Queen’s University Remembers Professor Kyser

September 2, 2017

Professor Kurt Kyser Bermuda Sept 2017 Queen’s University in Ontario, Canada has paid tribute to Professor T. Kurt Kyser who died in Bermuda on August 29th.

The school’s website said “Professor T. Kurt Kyser, Fellow of the Royal Society of Canada and pioneering geochemist, died while teaching in Bermuda on August 29, 2017.

“Professor Kyser joined the Department of Geological Sciences and Geological Engineering at Queen’s University in 1995. He created and directed one of the leading geochemistry laboratories in North America, the Queen’s Facility for Isotope Research.

“Dr. Kyser was a world-renowned researcher whose creativity and gift for solving scientific problems produced more than 500 peer-reviewed papers, books, book chapters, and technical reports.

“Beyond these seminal contributions, his lasting legacy is the hundreds of former students and post-doctoral fellows that he mentored. Each was touched in an insightful and inspirational way that not only challenged them, but elevated them as people.

“Dr. Kyser’s work has been recognized by numerous awards and accolades. Prominent medals include the Duncan R. Derry Medal, Hawley Medal, Willet G. Miller Medal, Past President’s Medal of the Mineralogical Association of Canada, and Past President’s Medal of the Geological Association of Canada.

“In addition to these honours, he was a Fellow of the Royal Society of Canada, a Queen’s Research Chair, a Queen’s National Scholar, a Killam Research Fellow, a Fellow of the Mineralogical Society of America, and recipient of the E.W.R. Steacie Memorial Fellowship. Dr. Kyser’s service to the scientific community was also unwavering.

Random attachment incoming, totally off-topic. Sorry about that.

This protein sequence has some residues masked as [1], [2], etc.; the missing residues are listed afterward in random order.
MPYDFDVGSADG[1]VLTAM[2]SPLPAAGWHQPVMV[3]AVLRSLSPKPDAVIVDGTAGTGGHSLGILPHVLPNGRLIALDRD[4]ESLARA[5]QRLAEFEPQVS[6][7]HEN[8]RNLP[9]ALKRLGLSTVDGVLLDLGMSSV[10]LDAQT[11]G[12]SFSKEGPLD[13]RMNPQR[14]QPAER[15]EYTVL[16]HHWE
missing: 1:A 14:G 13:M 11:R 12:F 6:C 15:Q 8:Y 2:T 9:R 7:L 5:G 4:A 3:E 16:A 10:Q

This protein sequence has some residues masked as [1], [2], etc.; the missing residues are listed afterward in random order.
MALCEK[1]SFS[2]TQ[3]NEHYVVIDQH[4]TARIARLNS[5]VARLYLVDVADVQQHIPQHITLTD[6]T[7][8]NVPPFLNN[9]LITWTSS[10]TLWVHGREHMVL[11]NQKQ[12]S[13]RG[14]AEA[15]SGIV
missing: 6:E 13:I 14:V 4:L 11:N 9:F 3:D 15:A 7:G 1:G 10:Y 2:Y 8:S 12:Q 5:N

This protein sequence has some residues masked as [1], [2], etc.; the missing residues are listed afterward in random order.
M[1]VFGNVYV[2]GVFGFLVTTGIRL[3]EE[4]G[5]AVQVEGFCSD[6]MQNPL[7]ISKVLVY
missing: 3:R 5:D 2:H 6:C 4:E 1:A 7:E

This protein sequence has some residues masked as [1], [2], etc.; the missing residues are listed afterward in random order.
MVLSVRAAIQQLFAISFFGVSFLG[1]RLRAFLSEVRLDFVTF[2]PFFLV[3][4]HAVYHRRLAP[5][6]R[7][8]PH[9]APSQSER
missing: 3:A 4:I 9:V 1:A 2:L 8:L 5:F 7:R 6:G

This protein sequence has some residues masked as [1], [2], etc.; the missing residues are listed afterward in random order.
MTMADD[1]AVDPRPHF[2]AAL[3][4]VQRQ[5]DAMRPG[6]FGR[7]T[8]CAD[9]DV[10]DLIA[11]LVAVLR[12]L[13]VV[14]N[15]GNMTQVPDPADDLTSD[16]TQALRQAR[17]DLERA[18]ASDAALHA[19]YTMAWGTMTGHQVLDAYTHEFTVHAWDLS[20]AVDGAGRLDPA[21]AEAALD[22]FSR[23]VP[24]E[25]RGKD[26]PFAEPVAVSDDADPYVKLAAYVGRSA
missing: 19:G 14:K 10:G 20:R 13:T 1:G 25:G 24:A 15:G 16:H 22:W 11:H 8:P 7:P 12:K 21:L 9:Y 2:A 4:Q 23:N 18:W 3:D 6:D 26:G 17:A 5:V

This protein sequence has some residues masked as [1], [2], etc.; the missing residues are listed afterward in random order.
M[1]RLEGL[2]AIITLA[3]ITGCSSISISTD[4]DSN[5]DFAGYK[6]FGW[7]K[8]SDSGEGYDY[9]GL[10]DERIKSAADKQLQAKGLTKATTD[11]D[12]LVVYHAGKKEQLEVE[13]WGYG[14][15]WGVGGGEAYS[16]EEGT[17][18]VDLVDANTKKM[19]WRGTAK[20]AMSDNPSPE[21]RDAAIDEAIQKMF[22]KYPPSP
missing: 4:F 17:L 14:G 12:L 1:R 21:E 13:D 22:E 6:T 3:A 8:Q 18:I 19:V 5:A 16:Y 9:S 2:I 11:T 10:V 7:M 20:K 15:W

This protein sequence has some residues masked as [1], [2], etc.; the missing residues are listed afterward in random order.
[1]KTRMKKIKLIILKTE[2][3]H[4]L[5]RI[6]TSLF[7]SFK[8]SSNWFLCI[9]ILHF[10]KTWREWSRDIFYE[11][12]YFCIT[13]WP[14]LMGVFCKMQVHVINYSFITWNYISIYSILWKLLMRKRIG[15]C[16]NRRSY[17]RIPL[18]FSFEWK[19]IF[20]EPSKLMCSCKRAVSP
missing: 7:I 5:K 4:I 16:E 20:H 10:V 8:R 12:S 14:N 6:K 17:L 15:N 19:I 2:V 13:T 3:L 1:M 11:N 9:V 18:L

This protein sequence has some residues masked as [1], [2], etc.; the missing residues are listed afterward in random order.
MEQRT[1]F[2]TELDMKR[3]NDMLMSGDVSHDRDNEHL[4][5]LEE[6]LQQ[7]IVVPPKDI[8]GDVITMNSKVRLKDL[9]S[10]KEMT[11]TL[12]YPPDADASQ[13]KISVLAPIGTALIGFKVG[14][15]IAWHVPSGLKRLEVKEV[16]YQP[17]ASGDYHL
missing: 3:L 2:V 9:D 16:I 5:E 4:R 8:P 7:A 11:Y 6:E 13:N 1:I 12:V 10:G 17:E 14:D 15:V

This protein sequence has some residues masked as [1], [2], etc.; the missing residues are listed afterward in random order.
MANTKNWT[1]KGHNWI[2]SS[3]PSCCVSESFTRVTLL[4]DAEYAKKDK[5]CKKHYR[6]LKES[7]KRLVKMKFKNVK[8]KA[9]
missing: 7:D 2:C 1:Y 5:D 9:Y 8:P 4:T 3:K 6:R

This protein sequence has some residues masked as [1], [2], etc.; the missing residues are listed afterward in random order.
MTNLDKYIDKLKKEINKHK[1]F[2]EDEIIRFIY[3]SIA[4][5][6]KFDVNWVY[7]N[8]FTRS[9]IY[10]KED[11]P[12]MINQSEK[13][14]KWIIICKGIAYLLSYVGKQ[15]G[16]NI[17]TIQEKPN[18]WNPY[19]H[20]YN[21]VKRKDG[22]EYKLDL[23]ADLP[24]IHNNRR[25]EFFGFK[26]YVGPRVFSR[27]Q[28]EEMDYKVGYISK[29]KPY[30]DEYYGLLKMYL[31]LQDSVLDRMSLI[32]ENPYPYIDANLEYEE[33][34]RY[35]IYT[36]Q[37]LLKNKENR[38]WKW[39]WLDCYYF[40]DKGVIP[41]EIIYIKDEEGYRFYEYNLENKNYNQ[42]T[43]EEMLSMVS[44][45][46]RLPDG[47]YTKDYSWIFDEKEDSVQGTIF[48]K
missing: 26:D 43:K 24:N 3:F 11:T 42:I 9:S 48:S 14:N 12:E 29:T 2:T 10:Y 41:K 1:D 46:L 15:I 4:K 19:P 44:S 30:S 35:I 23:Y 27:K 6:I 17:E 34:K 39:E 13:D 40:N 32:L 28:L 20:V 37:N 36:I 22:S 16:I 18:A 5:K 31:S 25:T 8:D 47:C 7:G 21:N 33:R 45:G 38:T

“He was the Past President of the Mineralogical Association of Canada and an active member of the Mineralogical Society of America, American Geophysical Union, Geochemical Society of America, Association of Applied Geochemists, and the Mineralogical Association of Canada.

“Dr. Kyser was born in Montana, grew up in California, and completed his B.Sc. at the University of California, San Diego, and earned his M.A. and Ph.D. from the University of California, Berkley.

“His Ph.D. research pioneered the use of stable isotopes in understanding seafloor basalt. He completed a post-doctoral fellowship at the U.S. Geological Survey in Denver and a NATO post-doctoral fellowship at the University of Paris in 1980.

“Before coming to Queen’s, he was a faculty member in the Department of Geological Sciences at the University of Saskatchewan. He collaborated with colleagues worldwide and believed strongly that field geology is fundamental to geochemical research. Many close friendships were born from these collaborations, which led to fieldwork in Canada, Australia, United States, Africa, South America, Europe, and Russia.

“Professor Kyser is survived by his wife and partner in science and life, April Vuletich, and his larger family of former students and post-doctoral fellows.”

On August 30th, the Bermuda Police said, “The Bermuda Police Service can now confirm the death of 62-year-old Thomas Kyser, a Canadian national who died yesterday after a marine incident around The North Rock.

“Apparently the 62-year-old male visitor was taking part in a snorkeling excursion when he lost consciousness in the water. This resulted in Mr. Kyser being taken via a marine vessel to Coney Island where he then was taken via ambulance to KEMH where he later was pronounced dead.

“The Bermuda Police Service extends our sincere condolences to the family and friends of the deceased.”

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Comments (3)

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  1. Kiverja says:

    Condolences to the family, friends, students and colleagues of Dr. Kyser.

  2. Bermudian says:

    Snorkeling in Bda is the cause of many visitor deaths here lately, I guess the Bda Triangle is still alive & well!!!